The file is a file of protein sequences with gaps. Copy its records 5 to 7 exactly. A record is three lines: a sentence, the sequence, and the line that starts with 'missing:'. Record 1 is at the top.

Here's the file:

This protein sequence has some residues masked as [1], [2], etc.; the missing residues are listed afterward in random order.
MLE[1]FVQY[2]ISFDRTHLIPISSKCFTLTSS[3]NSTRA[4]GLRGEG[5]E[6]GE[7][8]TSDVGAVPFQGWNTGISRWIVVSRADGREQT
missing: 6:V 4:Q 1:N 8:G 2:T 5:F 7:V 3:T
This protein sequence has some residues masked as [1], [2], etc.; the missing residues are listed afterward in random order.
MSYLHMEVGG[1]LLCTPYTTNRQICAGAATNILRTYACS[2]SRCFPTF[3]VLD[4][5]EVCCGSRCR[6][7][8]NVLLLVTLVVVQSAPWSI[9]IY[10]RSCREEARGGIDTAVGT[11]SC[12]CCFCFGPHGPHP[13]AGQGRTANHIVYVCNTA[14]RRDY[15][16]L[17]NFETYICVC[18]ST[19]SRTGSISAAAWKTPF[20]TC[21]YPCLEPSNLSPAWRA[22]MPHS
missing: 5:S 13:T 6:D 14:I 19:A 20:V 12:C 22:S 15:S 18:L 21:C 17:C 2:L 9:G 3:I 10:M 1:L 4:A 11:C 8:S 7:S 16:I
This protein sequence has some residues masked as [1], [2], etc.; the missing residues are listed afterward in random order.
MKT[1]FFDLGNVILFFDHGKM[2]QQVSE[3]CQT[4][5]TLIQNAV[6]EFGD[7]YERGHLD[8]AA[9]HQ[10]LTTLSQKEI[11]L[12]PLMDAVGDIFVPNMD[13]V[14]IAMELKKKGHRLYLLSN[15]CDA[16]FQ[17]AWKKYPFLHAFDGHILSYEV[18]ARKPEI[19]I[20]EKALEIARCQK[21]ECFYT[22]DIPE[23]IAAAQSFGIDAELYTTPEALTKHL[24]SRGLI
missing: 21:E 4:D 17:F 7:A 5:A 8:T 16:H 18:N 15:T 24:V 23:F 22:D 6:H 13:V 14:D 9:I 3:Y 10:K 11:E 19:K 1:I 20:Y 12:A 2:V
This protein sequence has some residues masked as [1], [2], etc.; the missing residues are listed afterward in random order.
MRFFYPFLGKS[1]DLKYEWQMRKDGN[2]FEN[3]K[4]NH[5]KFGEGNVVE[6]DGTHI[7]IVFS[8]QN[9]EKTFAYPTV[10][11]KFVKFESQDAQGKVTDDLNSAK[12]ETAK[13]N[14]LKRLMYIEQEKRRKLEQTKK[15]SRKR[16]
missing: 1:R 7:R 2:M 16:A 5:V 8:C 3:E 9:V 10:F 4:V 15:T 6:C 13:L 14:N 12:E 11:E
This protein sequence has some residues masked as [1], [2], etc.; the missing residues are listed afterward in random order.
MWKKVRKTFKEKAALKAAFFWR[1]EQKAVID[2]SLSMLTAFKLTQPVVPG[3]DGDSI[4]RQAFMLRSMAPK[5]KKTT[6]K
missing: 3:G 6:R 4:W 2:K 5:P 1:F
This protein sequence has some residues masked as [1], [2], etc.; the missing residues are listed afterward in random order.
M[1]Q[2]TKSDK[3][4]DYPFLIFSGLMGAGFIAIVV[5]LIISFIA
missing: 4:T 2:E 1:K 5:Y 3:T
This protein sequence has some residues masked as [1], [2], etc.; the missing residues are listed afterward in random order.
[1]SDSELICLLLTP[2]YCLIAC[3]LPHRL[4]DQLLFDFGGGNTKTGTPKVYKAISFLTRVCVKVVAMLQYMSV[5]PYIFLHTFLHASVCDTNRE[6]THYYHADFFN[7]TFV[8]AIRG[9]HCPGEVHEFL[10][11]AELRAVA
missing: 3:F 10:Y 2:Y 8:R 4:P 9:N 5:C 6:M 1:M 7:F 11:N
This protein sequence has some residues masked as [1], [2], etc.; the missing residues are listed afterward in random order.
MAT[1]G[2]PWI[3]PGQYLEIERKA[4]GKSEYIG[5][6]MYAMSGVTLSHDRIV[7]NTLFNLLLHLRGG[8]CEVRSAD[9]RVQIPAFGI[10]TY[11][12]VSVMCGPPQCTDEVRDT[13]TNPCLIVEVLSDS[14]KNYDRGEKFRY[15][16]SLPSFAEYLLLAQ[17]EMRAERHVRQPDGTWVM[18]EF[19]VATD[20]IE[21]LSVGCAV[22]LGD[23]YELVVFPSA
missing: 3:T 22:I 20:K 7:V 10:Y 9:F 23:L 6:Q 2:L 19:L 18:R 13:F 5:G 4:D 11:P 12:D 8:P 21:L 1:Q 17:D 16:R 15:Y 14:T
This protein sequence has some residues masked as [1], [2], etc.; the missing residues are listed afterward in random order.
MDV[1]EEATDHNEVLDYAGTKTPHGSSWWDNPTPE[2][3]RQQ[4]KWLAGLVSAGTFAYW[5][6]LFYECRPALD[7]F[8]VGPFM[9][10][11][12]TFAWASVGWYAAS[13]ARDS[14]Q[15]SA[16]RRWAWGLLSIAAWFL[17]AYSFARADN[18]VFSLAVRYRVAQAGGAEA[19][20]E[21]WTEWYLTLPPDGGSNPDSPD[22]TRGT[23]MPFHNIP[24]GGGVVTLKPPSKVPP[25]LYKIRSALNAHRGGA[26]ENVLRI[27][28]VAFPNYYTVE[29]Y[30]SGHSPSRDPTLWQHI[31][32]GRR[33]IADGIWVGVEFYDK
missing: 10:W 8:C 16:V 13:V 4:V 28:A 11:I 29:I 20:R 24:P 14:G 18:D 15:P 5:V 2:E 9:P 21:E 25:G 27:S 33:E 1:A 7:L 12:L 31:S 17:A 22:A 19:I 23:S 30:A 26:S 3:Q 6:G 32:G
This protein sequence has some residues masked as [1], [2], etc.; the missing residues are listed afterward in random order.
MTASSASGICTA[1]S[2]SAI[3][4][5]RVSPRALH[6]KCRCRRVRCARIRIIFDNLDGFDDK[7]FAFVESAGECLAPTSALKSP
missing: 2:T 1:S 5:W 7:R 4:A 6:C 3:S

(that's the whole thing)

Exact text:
This protein sequence has some residues masked as [1], [2], etc.; the missing residues are listed afterward in random order.
MWKKVRKTFKEKAALKAAFFWR[1]EQKAVID[2]SLSMLTAFKLTQPVVPG[3]DGDSI[4]RQAFMLRSMAPK[5]KKTT[6]K
missing: 3:G 6:R 4:W 2:K 5:P 1:F
This protein sequence has some residues masked as [1], [2], etc.; the missing residues are listed afterward in random order.
M[1]Q[2]TKSDK[3][4]DYPFLIFSGLMGAGFIAIVV[5]LIISFIA
missing: 4:T 2:E 1:K 5:Y 3:T
This protein sequence has some residues masked as [1], [2], etc.; the missing residues are listed afterward in random order.
[1]SDSELICLLLTP[2]YCLIAC[3]LPHRL[4]DQLLFDFGGGNTKTGTPKVYKAISFLTRVCVKVVAMLQYMSV[5]PYIFLHTFLHASVCDTNRE[6]THYYHADFFN[7]TFV[8]AIRG[9]HCPGEVHEFL[10][11]AELRAVA
missing: 3:F 10:Y 2:Y 8:R 4:P 9:N 5:C 6:M 1:M 7:F 11:N